4.      The same one-page summary will then be structured into two individual papers using each of your two formatting and style guides. Create and save each paper separately and independently, as you will upload both of them into BlackBoard using the same link in Module 2.

5.      You will not need to write an Abstract for this assignment. Each of your papers should be written according to the appropriate formatting and style guide and follow the below outline:

a.       Title Page

b.      Main Body

i.      Heading(s)

ii.      In-text references, citations, or quotes (a minimum of two)

c.       Reference Page

6.      Save each paper separately and notate AOS I or AOS II somewhere in the document title prior to submission (AOS stands for Area of Study).

Formatting and Style Guide Grading Rubric

formatting and style guide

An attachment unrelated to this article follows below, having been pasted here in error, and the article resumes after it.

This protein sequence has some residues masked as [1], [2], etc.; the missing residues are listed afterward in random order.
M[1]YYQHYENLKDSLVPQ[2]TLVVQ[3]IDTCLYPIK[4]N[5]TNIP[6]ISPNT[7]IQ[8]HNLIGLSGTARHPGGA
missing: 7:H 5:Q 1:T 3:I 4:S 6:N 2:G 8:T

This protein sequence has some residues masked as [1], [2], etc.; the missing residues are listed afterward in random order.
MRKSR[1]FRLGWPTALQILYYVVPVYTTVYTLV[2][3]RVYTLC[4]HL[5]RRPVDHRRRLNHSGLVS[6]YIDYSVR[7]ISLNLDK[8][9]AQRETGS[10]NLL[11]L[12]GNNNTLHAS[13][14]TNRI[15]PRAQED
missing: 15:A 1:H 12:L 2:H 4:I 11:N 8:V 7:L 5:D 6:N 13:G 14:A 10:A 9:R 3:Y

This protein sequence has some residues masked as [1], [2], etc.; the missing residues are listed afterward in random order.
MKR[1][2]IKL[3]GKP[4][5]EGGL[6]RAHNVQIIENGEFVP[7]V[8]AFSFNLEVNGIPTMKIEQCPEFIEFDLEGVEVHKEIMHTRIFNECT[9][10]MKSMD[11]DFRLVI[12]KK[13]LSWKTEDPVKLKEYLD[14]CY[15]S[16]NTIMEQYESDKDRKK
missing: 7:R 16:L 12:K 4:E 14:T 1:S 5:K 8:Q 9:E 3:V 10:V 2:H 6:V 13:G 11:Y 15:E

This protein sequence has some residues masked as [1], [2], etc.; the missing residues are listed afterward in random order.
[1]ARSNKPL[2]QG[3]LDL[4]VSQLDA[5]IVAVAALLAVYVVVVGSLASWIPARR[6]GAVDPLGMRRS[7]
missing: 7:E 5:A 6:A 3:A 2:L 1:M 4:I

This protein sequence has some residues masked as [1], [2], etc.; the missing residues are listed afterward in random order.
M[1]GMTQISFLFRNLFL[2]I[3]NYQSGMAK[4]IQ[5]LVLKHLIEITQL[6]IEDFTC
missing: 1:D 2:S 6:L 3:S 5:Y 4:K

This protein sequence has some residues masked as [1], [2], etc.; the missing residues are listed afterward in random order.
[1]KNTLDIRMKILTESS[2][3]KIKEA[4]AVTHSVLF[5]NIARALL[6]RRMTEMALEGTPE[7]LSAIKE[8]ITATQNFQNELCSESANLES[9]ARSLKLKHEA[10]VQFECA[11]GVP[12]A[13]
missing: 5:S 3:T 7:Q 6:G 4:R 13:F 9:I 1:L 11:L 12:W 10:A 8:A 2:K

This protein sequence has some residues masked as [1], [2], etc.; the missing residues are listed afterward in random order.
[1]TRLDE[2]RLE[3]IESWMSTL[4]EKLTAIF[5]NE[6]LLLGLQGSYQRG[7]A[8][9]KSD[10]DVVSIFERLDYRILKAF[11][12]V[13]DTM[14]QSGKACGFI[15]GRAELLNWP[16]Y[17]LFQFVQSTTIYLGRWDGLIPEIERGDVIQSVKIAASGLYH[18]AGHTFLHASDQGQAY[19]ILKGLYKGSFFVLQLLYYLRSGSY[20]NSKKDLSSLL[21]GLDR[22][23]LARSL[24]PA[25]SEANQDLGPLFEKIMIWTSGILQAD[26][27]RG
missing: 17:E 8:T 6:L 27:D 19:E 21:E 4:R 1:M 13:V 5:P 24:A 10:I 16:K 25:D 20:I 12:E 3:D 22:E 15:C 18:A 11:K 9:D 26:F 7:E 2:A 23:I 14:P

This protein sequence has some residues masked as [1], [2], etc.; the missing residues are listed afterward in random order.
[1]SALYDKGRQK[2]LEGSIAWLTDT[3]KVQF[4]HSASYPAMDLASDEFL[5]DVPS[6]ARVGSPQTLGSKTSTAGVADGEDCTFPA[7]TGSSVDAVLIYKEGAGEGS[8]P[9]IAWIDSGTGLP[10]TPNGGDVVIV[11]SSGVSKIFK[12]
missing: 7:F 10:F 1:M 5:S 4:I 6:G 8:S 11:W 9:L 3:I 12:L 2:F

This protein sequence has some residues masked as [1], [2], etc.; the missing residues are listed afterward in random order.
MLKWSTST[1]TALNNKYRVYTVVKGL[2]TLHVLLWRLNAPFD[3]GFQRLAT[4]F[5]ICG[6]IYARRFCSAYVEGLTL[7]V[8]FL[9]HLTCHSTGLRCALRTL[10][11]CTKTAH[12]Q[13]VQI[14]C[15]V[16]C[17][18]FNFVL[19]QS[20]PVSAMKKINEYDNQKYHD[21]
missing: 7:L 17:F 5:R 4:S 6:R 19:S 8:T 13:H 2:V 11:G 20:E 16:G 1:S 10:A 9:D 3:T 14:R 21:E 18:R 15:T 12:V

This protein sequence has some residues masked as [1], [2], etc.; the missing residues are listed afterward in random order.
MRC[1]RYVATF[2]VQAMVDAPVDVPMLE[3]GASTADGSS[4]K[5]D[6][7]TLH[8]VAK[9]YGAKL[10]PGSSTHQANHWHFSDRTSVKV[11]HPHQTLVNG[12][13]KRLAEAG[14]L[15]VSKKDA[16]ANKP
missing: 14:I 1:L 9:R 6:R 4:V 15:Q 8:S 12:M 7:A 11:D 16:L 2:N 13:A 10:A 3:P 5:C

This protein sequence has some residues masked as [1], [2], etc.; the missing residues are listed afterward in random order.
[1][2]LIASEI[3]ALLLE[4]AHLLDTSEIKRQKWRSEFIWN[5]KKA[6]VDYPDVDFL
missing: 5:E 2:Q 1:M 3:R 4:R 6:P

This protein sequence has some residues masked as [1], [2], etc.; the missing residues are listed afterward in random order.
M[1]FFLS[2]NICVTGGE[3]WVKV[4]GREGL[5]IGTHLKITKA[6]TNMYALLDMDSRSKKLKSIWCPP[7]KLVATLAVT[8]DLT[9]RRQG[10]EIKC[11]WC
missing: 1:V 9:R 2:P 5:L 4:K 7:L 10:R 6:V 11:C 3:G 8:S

TRANSLATION AND TRANSFER: INTERDISCIPL INARY WRITING AND COMMUNICATION Denise COMER Thompson Writing Program, Duke University Durham, North Carolina, 27708, USA ABSTR ACT As institutions of higher learning make growing numbers of interdisciplinary faculty hires, establish ever more interdisciplinary units, develop interdisciplinary curricula, and pursue growth sectors such as global and online education, the ability to writ e effectively across disciplinary boundaries is becoming ever more vital, and ever more complex. The rapidly changing and expanding academic climate lends urgency for all students, faculty, staff, and administrators not only to learn how to communicate acr oss disciplines, but also to reflect meaningfully on why they might want to do so. Drawing on David Russell’s activity theory and other scholarship on writing transfer, this paper argues that scholars bear a responsibility to honor and propagate their own discipline’s discourse conventions even as they also must develop strategies for effective interdisciplinary communication through writing. 1 Keywords: Writing Transfer , Writing, Interdisciplinary Communication . 1. INT RO DUCT IO N “Most public intellectuals as well as experts in future studies would agree that the increasingly global society of the first half of the twenty -first century will be characterized by increasing connectivity, diversity, scale, and rapidity of change…. [S]mall events on one part of t he planet and in one sphere of human existence can now end up having large and relatively rapid effects on other parts of the planet and in other spheres of human existence. … Coping with this complexity will require a new way of understanding —one that doe s not rely on having only a single viewpoint. ” [1] One need not be involved in “future studies” or even “interdisciplinary studies” to find ways in which 1 This paper is derived from a keynote address, “Academic Writing for Inter -Disciplinary Communication,” that I delivered at the 2013 International Conference on Education and Information Systems, Technologies and Applications (July 9 -12, 2013; Orlando, Florida). I am grateful for the input of the audience at the address, as well as feedback on a subsequent draft from participants in the August 2013 Duke University Postdoctoral Summer Seminar in Teaching Writing. interdisciplinary communication already impacts the work of the academy. As postsecondary institution s make growing numbers of interdisciplinary faculty hires, establish more interdisciplinary units, develop interdisciplinary curricula, and pursue growth sectors such as global and online education, the ability to write effectively across disciplinary boun daries is becoming ever more vital, and ever more complex. The rapidly changing and expanding academic climate lends urgency for students, faculty, staff, and administrators not only to learn how to communicate across disciplines, but also to reflect meani ngfully on why it can be so challenging and what they stand to gain from doing so. Learning how to be effective at interdisciplinary communication is hard, in part because of the shifting conventions and expectations for writing across disciplines. Disciplinary context shapes and reflects the kinds of questions academic writers ask, the values they embrace, and the knowledge they create through writing. Students have an especially difficult time navigating interdisciplinary terrain. Faculty do too. In this paper I will draw on David Russell’s activity theory to discuss challenges of, strategies for, and benefits of interdisciplinary communication through writing. The kind of epistemological shift in thinking and writing demanded by the rapidly shifting and highly connected realities of twenty -first century literacy and discourse requires what is known in the field of writing studies as writing transfer . Writing transfer , though, does not purport to elide disciplinary boundaries. On the contrary, being well versed at writing transfer asks that scholars recognize explicitly the disciplinary context within which they do produce knowledge as a way of then considering whether and how they may want to translate and apply those practices to other writing occasions, for o ther imagined and real audiences. My hope is that this paper will show how important it is to honor and maintain disciplinary modes of knowledge making, even as I also illustrate the dynamic and interconnected nature of academic writing and inspire faculty , staff, students, and others associated with academia to share knowledge, practices, approaches, and skil ls in interdisciplinary frames. Again, a dopting a habit of mind grounded on writing transfer and being willing to engage in interdisciplinary 106 SYSTEMICS, CYBERNETICS AND INFORMATICS VOLUME 11 – NUMBER 9 – YEAR 2013 ISSN: 1690-4524 conver sations does not demand that one relinquish disciplinary situatedness. This kind of approach, which values disciplinar y and interdisciplinary communication has the potential to have a spread of effect that can make room for increasing collaboration and cross -fertilization of ideas, embodying to an even greater degree the capacity of academia to engage more broadly in transfer by applying heterog eneous concepts and practices to new and different problems and possibilities. By cultivating their aw areness of disciplinary perspectives alongside the rewards of interdisciplinarity, scholars can more effectively learn to transfer their knowledge, practi ces, goals, identities, and ideas from one context to others . Engaging in interdisciplinar y communication, however, also has somewhat unexpected potential to further strengthen disciplinary awareness and enable scholars to simultaneously hone their acumen at disciplinary communication. 2. THE PARADOX OF INTERDISCIPLINARITY Interdisciplinarity seems, on the surface, easy to define. When I use the term, I refer quite literally to moments when someone is communicating ideas to people outside of his or her immediate discipline. What undergirds interdisciplinary communication most prominently is the ability to think across paradigms, to reframe perspective in a way that is both within and outside of one’s inherited epistemology. Interdisciplinary communication involves, essentially, a new approach to thinking , grounded, paradoxically, on disciplinarity. Interdisciplinary communication can occur horizontally, where a scholar draws from and writes or communicates to scholars in other disciplines (this branches into what is termed Writing across the Curriculum (WAC)), or it can occur vertically, where one writes to people at different levels of an institution. But academic writing for int erdisciplinary communication occurs along other vectors as well, including national and international borders, and time. It also brushes up against other related nomenclatures, such as “public sc holarship,” whereby academics communicate with larger public audiences. Interdisciplinary communication can occur deliberately, or in unanticipated and unexpected ways. And all of these vectors are overlapping. But: even as I begin to define interdisciplinarity, I find myself facing a paradox. For, one of the prob lems inherent in conversations about interdisciplinarity is that the term by its very nature essentializes disciplines, insisting that we must somehow first agree on what we understand to be psychology, or mechanical engineering, or history for the purpose of then deciding how they can intersect. The paradox extends even farther as interdisciplinarity then often moves ultimate ly to disrupt the very disciplinary boundaries it initially created until notions of disciplines again recede into nebulous fogginess . Scholars in the late twentieth century must have felt anxiety over a burgeo ning disciplinary amorphism because it was in this era that people brought renewed energy to attempts to classify disciplines, defining and molding them, trying to contain them at the very juncture when they seemed on the brink of becoming indistinct. One of the most influential of these models for disciplinary classification is the Biglan model, introduced in 1973. Biglan relies on binaries: hard ( engineering, chemistry) or soft (education, sociology); pure (mathematics, sociology) or applied (finance); life (biology) or nonlife (geology and computer science) [2] [3]. Other ways of arranging disciplines include codification, paradigm development, an d consensus . [4] Despite these real or imagined pressures to classify and differentiate disciplines, however, those who engage in knowledge production know on an instinctive level that disciplines are not discrete, singular entities, but that they inters ect and overlap. Dawn Youngblood, for instance, invokes John Donne to represent this interconnectivity , “No discipline is an island.” [5] In one of my own papers in progress I represent this interconnectivity by arguing that the concept of deep time, with cladograms and branching orders of cousinhood, is an apt metaphor for disciplines as it shows how they are interwoven and recursive. [6] Even if disciplines could be codified, one must also note that they are created and sustained by human beings , and are thereby inherently dynamic and have elements that are, more or less, largely idiosyncratic. H umans create knowledge, rethink approaches, change, and move disciplines forward (or sometimes backward). Moreover, academic writing within disciplines is shap ed by individual scholars’ dispositions, experiences, and approaches to learning, thinking, and writing. For that reason, disciplinary writing, by its nature, grows and changes as well. It is dynamic rather than static. Values, conventions, and expectati ons about writing shift not only between disciplines and people, but often within disciplines and across historical and cultural contexts as well. Janice Walker, a scholar of writing studies, uses citation to discuss just how variegated the landscape of citation in academic writing is: Strict attribution of sources has not always been necessary, and indeed in many cultures and contexts, it is still not (necessarily) required. Ancient texts often did not follow any formal rules of attribution, since it was assumed that the audience would already be familiar with the body of scholarly work. I[n some cultures today] the words of others are used without attribution as a way of honoring those whose words [are] considered so important that they needed no attribu tion. [7] ISSN: 1690-4524 SYSTEMICS, CYBERNETICS AND INFORMATICS VOLUME 11 – NUMBER 9 – YEAR 2013 107 Walker, herself an expert in writing studies and a highly accomplished writer, ultimately exclaims: “I’m so confused!” The term interdisciplinary, then, paradoxically has the impossible task of trying to create discipli narity in order to dismant le it . Career -related data about disciplines reflect the interplay and tension between disciplinary rigidity and porousness. In the 2012 Report of the Job Information List of the Modern Language Association, readers can find over 20 subspecialties within English: writing studies, composition, rhetoric, different historical periods of literature, different theoretical approaches. [8] English Studies branches into linguistics, communication, creative writing, literature, feminism, post -colonial studies, com parative studies, and American studies. Scholars in English write more for highly specialized audiences and more public audiences. Scholars in English study virtually every period where humans have existed, across the globe, from antiquity to contemporary blogs. English Ph.D.s look at prose, sound, poetry, cartoons, music, journalism, or visual texts. Granted, English Studies is a discipline with comparatively less “consensus” than other disciplines. But even other disciplines with higher con sensus hav e s ubspecialties that transverse disciplinary boundaries. The history of science, environmental science, the history of technology, neuropsychology … In the same way as disciplines are, at heart, already interdisciplinary, so too is it fair to say that scholars already routinely communicate outside of the ivory tower. Every discipline has more public forms of scholarship, be they op eds, pamphlets, webs ites, or monographs that are lucky enough to make it to the shelves of the local bookstore. Search engines like Google Scholar and databases like JStor, movements like M assive Open Online Courses (M OOCs ) make even the scholarship we might specifically crea te for other scholars be like ly to be read by members of larger communit ies and publics . Within institutions, many of us are likely also already accustomed to writing for people outside of our fields or at different levels, be it for tenure and promotion r eview, annual reports, grant proposals, or letters of recommendation. So all of this is to say that the good news is that , whether we know it or not, twenty -first century scholars are already accustomed to interdisciplinary communication. And, yet, eve n as we might pat ourselves on our backs for our prowess and vast experience with interdisciplinary communication, we also all know that interdisciplinary communication has challenges, and that, 20 subspecialties or not, scholars in English tend to write a nd thi nk differently than scholars in, for instance. Computer Science or Sociology . Moreover, this paper as it appears here, geared toward an interdisciplinary readership, sounds different than other versions of this paper I might produce for a textbook, o r to a business, or to peer faculty at a campus in India or Brazil. The truth is, there are differences among and between disciplines, vertically, horizontally, and across inter national and linguistic borders. T hese differences in approach, epistemology, a nd value make interdisciplinary communication vital, even though difficult. The next section outlines more specifically the challenges involved in interdisciplinary communication. 3. MISFIRES, FAILURES, AND THE CHALLENGES OF INTERDISCIPLINARY COMMUNICATION Although I presented towards the outset of this paper the notion that interdi sciplinary communication offers an extra, supplemental opportunity for cultivating conversations across disciplines and frames, there are many ti mes where interdisciplinary communication is laden with an urgency and mandate. The value of interdisciplinary communication , whether voluntary or required, cannot and should not be underestimated. The following t wo anecdotes illustrate the importance of effective interdisciplinary communication and the potential consequences of failed attempts or misfires . The first was told to me by my friend Ed ward M. White, a national expert on curricular assessment through writing. A few years ago, 2 Ed had been wor king as an assessment consultant for an institution and was leading a group of faculty who were rating student essays to determine learning gains. One of the essays was a history thesis about Richard II written by a senior; it contained beautifully written prose, provided a well -structured argument, explicated evidence from a strong range of scholarly sources, and made a compelling argument about Richard II. Ed, from English, rated it a 6, the highest possible rating. Each essay was double blind scored, a nd the following day, when reviewing inter -rater scores , the team discovered that a professor of history had also rated that essay, yet he had rated it a 1, the least effective score on the rubric. Ed was astonished; how could that essay have possibly been a 1? The historian was also astounded that it could be anything but a 1: apparently, the student’s thesis was riddled with inaccuracies in evidence, most egregiously being that the student had identified Richard II as living in the 12 th century instea d of the 14 th century. Such an experience may seem to argue for the significance of disciplinary expertise , or it might seem to reflect merely an individual failure to either communicate across disciplines or to read across disciplines. However, what I 2 Specifics have been altered to protect the identity of the original participants. 108 SYSTEMICS, CYBERNETICS AND INFORMATICS VOLUME 11 – NUMBER 9 – YEAR 2013 ISSN: 1690-4524 would like to highlight about this anecdote is how deeply embedded disciplinary modes of reading and thinking are. Even with the presence of a highly specific rubric that both readers, the English professor and the History professor, were using, disciplinar ity infused their approaches to the paper. Each faculty members’ training created a predisposition for him to look for and prioritize particular criteria for judging the essay, while neglecting other criteria. The anecdote also emphasizes the increased res ponsibilities that attend interdisciplinary communication. Writers in interdisciplinary contexts need not only be wary of misrepresented facts or evidence, but should also keep in mind that readers may not be aware of certain facts or assumptions. Interdis ciplinary communication demands making those assumptions explicit and visible. The second anecdote also emphasizes the increased responsibilities undergirding interdisciplinary communication, as well as the immense consequences that can attend poorly des igned interdisciplinary communication. In 1979, Challenger engineers sent a memo to their managers regarding their uncertainty with the O -rings. While there were many causes of the Challenger explosion, a breakdown in communication due to interdisciplina ry gaps is agreed by many to be among the most prominent causes. Engineers knew that the O -rings were not up to par for flight, and attempted to communicate this to management. However, based on shortcomings of interdisciplinary communication, management w as unable to understand how vital O -rings were, and how risky the planned flight would be. The memo never got passed to upper -division management. Paul Dombrowski captures the failure of this interdisciplinary communication: “Before the launch, NASA offici als construed information about O -ring charring in socially contingent ways … [and] differing methodological assumptions led them to different conclusions and recommendations.” [9] These anecdotes e mphasize that disciplines enable certain forms of knowledge while actively disabling us from other forms . David Russell’s activity theory, described in the following section, helps to further explain how and why disciplinary priorities, epistemology, and conventions are so rooted and engrained. 4. ACTIVITY THEORY AND INTERDISCIPLINARY COMMUNICATION David Russell’s influential work with activity theory offers a way of understanding from whence these interdisciplinary misfires emerge. Russell emphasizes that writing (along with other modes of communication) emerges from established and individualized n etworks of human interactions: Activity theory develops the metaphor of interlocki ng, dynamic systems or networks. An activity system is any ongoing, object -directed, historically -conditioned, dialectically -structured, tool -mediated human interaction: a family, a religious organization, an advocacy group, a political movement, a course of study, a school, a discipline, a research laboratory, a profession, and so on. These activity systems are mutually (re)constructed by participants using certain tools and not others (including discursive tools such as speech sounds and inscriptions). [10] Activity theory, then, suggests that each discipline —and each discipline’s approach to writing — has a highly contextualized and historically grounded set of practices, motives, and approaches. As you can see from the image, writing thus reflects, shapes, and is shaped by the particular network from which it emerges: Figure 1: From Russell, “Rethinking” Scholars can advance knowledge within their disciplines in part because, as activity theory demonstrates, they can build on the work of others and carry forward long -term conversations premised on shared knowledge and outcomes. Those interested in activi ty theory and writing transfer, such as Charles Bazerman, identify patterns across texts in order to define these activity systems within disciplines. [11] In so doing, we come to understand disciplines as what Michael Carter terms, “ways of knowing .” [12] James Porter defines these activity systems as discourse communities: “a local and temporary constraining system, defined by a body of texts (or more generally, practices) that are unified by a common focus. A discourse community is a textual system with stated and unstated conventions, a vital history, mechanisms for wielding power, institutional hierarchies, vested interests, and so on .” [13] Significantly, however, these discourse communities not only enable these features and attributes, but also disab le and stultify others, rendering the impact of activity theory a domain of both postive and negative polarity. The enablement and inhibition underscoring activity th eory and discourse communities not only help s us understand how knowledge is advanced and why interdisciplinary communication can be challenging, but also why writing, and more broadly academic inquiry, can be so challenging for undergraduates as they move between these activity systems without the m eta -awareness to recognize and participate in them. Louis Menand identifies the problem as ISSN: 1690-4524 SYSTEMICS, CYBERNETICS AND INFORMATICS VOLUME 11 – NUMBER 9 – YEAR 2013 109 an overall silo -ing in the academy, paradoxically during a time of increasing efforts toward interdisciplinarity across many institutions. [14] Gerald Graff, similar ly, decries what he terms “a disconnected series of courses” that students take during college. [15] Perhaps as with the mid – twentieth century efforts to reinstantiate disciplinary boundaries, some domains of the academy respond to increasing interdiscipli narity by increasing efforts at disciplinary division and retrenchment. Such a response is understandable, but presumes that interdisciplinarity, unchecked, will inevitably elide disciplinarity. Writing -studies scholars such as Carter suggest that facult y can be so immersed, perhaps willfully, in their particular discipline’s activity systems that they are incapable of noticing the situatedness of writing in their field, let alone helping students understand these contexts. Carter writes, ‘[B]ecause profe ssors typically learn to write in their disciplines not by any direct instruction but by a process of slow acculturation through various apprenticeship discourses, they are unable to see that writing itself is specific to the discipline .” [16] Perhaps be cause of an unwitting or overt resistance to interdisciplinarity —emerging from assumptions that interdisciplinarity and disciplinarity cannot coexist — moments of meta -awareness are often attended by complex, sometimes negative emotions. Rebecca Nowacek ter ms this “double binds”: “[T] hose uncomfortable and perhaps inevitable situations in which individuals experience contradictions within or between activity systems (e.g., between the motives and tools within a single activity system or between the motives o f two different activity systems) but cannot articulate any meta – awareness of those contradictions .” [17] 5. WRITING TRANSFER AS A STRATEGY FOR IMPROVING INTERDISCIPLINARY COMMUNICATION Scholars in writing studies who are interested in moving toward interdisciplinary communication seek to work against these kinds of challenges by cultivating deeper understandings about how teachers, students, writers of all kinds, can become better at wri ting transfer. Research into transfer has a long history, reaching back at least as far as Aristotle’s Rhetoric in the fourth century BCE [18]. Contemporary research about transfer often builds on and invokes Russell’s discussions of activity theory. Much of it focuses on how faculty can help students learn to be better at transfer. From Anne Beaufort, for instance, we learn that competing values in discourse communities can stymie students’ abilities to effectively enact writing transfer. [19] Elizabeth Wa rdle emphasizes the importance of reflection and meta -awareness for writing transfer. [20] Even more recent work by Dana Lynn Driscoll and Jennifer Wells draws on psychology to examine “ the role of learners’ dispositions” in transfer. [21] One of the most groundbreaking approaches to transfer of late is by Rebecca Nowacek. She has resituated binary conceptions of transfer (such as low -road (unconscious) or high -road (deliberate); positive or negative) to unpack a more matrixed approach: “four avenues of co nnection, four resources that individuals employ as they draw connections among various contexts: knowledge, ways of knowing, identity, and goals” [22] Nowacek foregrounds the agency involved with transfer among these four domains to emphasize that students are not merely conduits moving from context to context, but are instead “agents of integration” who actively reconstruct knowledge and practices as they enact transfer. If undergraduates can be agents of transfer, so too can faculty. Nor does this need to happen only in explicitly interdisciplinary contexts. F ostering a culture that embraces interdisciplinarity does not by necessity render disciplinarity oblique. For twelve years now, I have been part of a multidisciplinary faculty in Duke Univ ersity’s Thompson Writing Program (the TWP). In the TWP, we hire faculty with doctorates across the sciences, social sciences, and humanities to teach writing. The faculty in the TWP design theme -based writing courses based on their disciplinary expertise. We term our program “multidisciplinary,” rather than interdisciplinary, as a way of honoring the disciplinary perspectives each faculty member carries. Still, we also foster interdisciplinary conversations within and between these disciplinary frames. The program is founded on the premise that cross – disciplinary conversations about first -year writing improve the teaching of writing and help first -year students learn how to more effectively navigate the wide and varying landscape of academic writing. But we also have a stake in fostering these interdisciplinary exchanges among our faculty, believing that writing transfer can enable scholars to more effectively transfer knowledge, ideas, and practices to other contexts, thereby increasing their growth as wr iters, thinkers, and global citizens. This process of foregrounding interdisciplinary communication through writing begins in our Postdoctoral Summer Seminar in the Teaching of Writing where we spend three intensive weeks fostering interdisciplinary commu nication among our faculty. As a way of encouraging such insights, our teaching seminar for new first -year writing faculty, which I co -teach with my colleague Marcia Rego, mirrors a writing class as it offers one of the most foundational moments for establ ishing collaboration and relationships. Two activities in particular have been especially valuable for encouraging interdisciplinary communication and writing transfer : “Translating Scholarship ” and “Disciplining Writing. ”3 “Disciplining Writing ” asks par ticipants to locate and share 3 I discuss these two activities in another paper -in-progress of mine as well . [23] 110 SYSTEMICS, CYBERNETICS AND INFORMATICS VOLUME 11 – NUMBER 9 – YEAR 2013 ISSN: 1690-4524 writing from their disciplines. The text is not designed to “represent” a discipline, but to raise questions or illustrate moves of argument and writing that can introduce others to that discipline. Based on these texts, we ha ve conversations about intersections and departures of writing, thinking, and knowing across disciplines. “Translating scholarship” asks participants to introduce colleagues to their scholarship, much like what a job candidate might do when speaking with a dministrators at a prospective campus. Activities such as these highlight the ways in which interdisciplinary communication is possible even as disciplinary perspectives retain some measure of individuation. As disciplinary experts, our disciplinary norms are often not visible to us. They become visible, though, through interdisciplinary conversations such as these. 6. CONCLUSIONS Becoming better at interdisciplinary communication through writing, becoming better at writing transfer, requires nuanced thinking: Identifying patterns about writing that span disciplines and time and boundaries, as well as unique features of writing within each context. It also requires reflecting on your own approaches and values to writing. Academic writing is hard, eve n for those of us who are purportedly experts at it. Our students deserve the chance to actively interrogate the ways in which academic inquiry, writing values, expectations, and conventions are shaped by and reflected in the writing that exists within dis ciplines. Faculty will no doubt learn from these exchanges as well . In my own experience, reading and discussing scholarship from such disciplines as history, psychology, anthropology, and biology has immeasurably enhanced the ways in which I speak about academic writing with students and faculty, and the ways in which I write. Having this wider perspective enables scholars to more effectively be “ambassadors” for their disciplines [24]. The evidence of these potential gains in thinking becomes clear thr ough such organizations as “Edge,” which poses an annual question to scholars in numerous disciplines. [25] The idea is that we can learn more by considering a question from varying disciplinary perspectives. But even if particular scholars are uninterested in translating their ideas to interdisciplinary settings, it is worth considering that interdisciplinarity can not only coexist with disciplinarity, but actually strengthen and embolden it. I nterdisciplinari ty helps us understand our own disciplines, and helps us understand ourselves as discipline -d. The act of considering interdisciplinarity makes ones own discipline more transparent. My goal for this paper is to make visible not only what writing skills or practices can be transferred across disciplinary boundaries, but how writers can more effectively learn to transfer their knowledge, practices, goals, identities, and ideas from one context to others. Interdisc iplinary communication involves, essentially, a new approach to thinking. Gaining acumen in transfer —an essential and complex habit of mind — will enable you to strengthen your abilities in all sorts of domains (not only writing), so you can transfer knowled ge and learning more generally and prepare yourself for the demands and opportunities of the twenty -first century world to which Newell refers. 7. REFERENCES [1] Newell, William H. “The Role of Interdisciplinary Studies in Liberal Arts .” LiberalArtsOnline 7.1 (2007). Web. 11 Mar. 2013. [2] Biglan, Anthony. “The Characteristics of Subject Matter in Different Academic Areas.” Journal of Applied Psychology 58 (1973):195 –203. [3] Schommer -Aikins, Marlene, Orpha K. Duell, and Sue Barker. 352. “Epistemological beliefs across domains using Biglan’s classification of academic disciplines.” Research in Higher Education 44.3 (2003): 347 -366. [4] “Academic Disciplines – Disciplines and the Structure of Higher Education, Discipline Classification S ystems, Discipline Differences .” Education Encyclopedia. 2013. Web. 20 June 2013. [5] Youngblood, Dawn. “Multidisciplinarity, interdisciplinarity, and bridging disciplines: A matter of process.” Journal of Research Practice 3.2 (2007) [6] Comer, Denise. “This Erstwhile Unreadable Text”: Deep Time, Multidisciplinarity, and First -Year Writing Faculty Teaching Mentoring and Support.” June 2013. MS . [7] Walker, Janice R. “Everything Changes, or Why MLA Isn’t (Always) Right.” 258. In Writing Spaces: Readings on Writing 2. Ed Charles Lowe and Pavel Zemliansky. WAC clearinghouse. Parlor Press. 2011 . 257 -269. Web. 15 Jan. 2013. [8] Modern Language Association. “Percentage of Ads Published in the English JIL , 2000 –01 to 2011 –12, by Field Specialization Index Term.” Table. Report on the MLA Job Information List 2011 -12. MLA. MLA, 25 Sept. 2012. Web. 1 July 2013. [9] Dombrowski, Paul M. “Challenger and the social contingency of meaning: Two lessons for the tech nical communication classroom.” Technical Communication Quarterly 1.3 (1992): 73 -86. [10 ] Russell, David. “Rethinking Genre in School and Society: An Activity Theory Analysis.” . Iowa State University. Web. 13 March 2013. [11 ] Bazerman , Charles, et. al. “What Schools of Education Can Offer the Teaching of Writing.” In Culture Shock and ISSN: 1690-4524 SYSTEMICS, CYBERNETICS AND INFORMATICS VOLUME 11 – NUMBER 9 – YEAR 2013 111 the Practice of Profession. Training the Next Wave in Rhetoric & Composition . Ed. Virginia Anderson and Susan Romano. Cresskill, NJ: Hampton P, 2006. 309 -323. Print. [12 ] Carter, Michael. “Ways of Knowing, Doing, and Writing in the Disciplines.” College Composition and Communication 58.3 (2007): 385 -418. Jstor. Web. 13 Dec 2012. [13 ] Porter, James E. “Intertextuality and the discourse community.” Rhetoric Review 5.1 (1986): 34 -47. [14 ] Menand, Louis. The marketplace of ideas: Reform and resistance in the American University (Issues of Our Time) . New York: Norton, 2010. [15 ] Graff, Gerald. Clueless in academe: How schooling obscures the life of the mind . Yale U P, 2004. [16] Carter, Michael. “Ways of Knowing , Doing, and Writing in the Disciplines.” College Composition and Communication 58.3 (2007): 385 -418. Jstor. Web. 13 Dec 2012. 385. [17 ] Nowacek , Rebecca S. “Why Is Being Interdisciplinary So Very Hard to Do?” College Composition and Communication 60.3 (2009): 493 –516. Print. 507. [18] Nowacek, Rebecca S. “Why Is Being Interdisciplinary So Very Hard to Do?” College Composition and Communication 60.3 (2009): 493 –516. Print. [19] Beaufort, Anne. “Learning the Trade A Social Apprenticeship Model for Gaining Writing Expertise.” Written Communication 17.2 (2000): 185 -223. [20] Wardle, Elizabeth. “Understanding transfer from FYC: Preliminary results of a longitudinal study.” WPA: Writing Program Administration 31.1 -2 (2007): 65 -85. [21] Driscoll, Dana Lynn, and Jennifer Wells. “Beyond Knowledge and Skills: Writing Transfer and th e Role of Student Dispositions.” Composition Forum . Vol. 26. 2012. composition forum .com . A ssociation of Teachers of Advanced Composition . Web. 11 April 2013 . [22] Nowacek, Rebecca S. “Why Is Being Interdisciplinary So Very Hard to Do?” College Composition and Communication 60.3 (2009): 493 –516. Print. 20 -21. [23] Comer, Denise. “This Erstwhile Unreadable Text”: Deep Time, Multidisciplinarity, and First -Year Writing Faculty Teaching Mentoring and Support.” June 2013. MS . [24] Anderson,Virginia, and Susan Romano, eds. Culture Shock and the Practice of Profession. Training the Next Wave in Rhetoric & Composition . Ed. Virginia Anderson and Susan Romano. Cresskill, NJ: Hampton P, 2006. Print. [25] Brockman, John, ed. Edge . Edge Foundation. 2013. We b. 5 July 2013. 112 SYSTEMICS, CYBERNETICS AND INFORMATICS VOLUME 11 – NUMBER 9 – YEAR 2013 ISSN: 1690-4524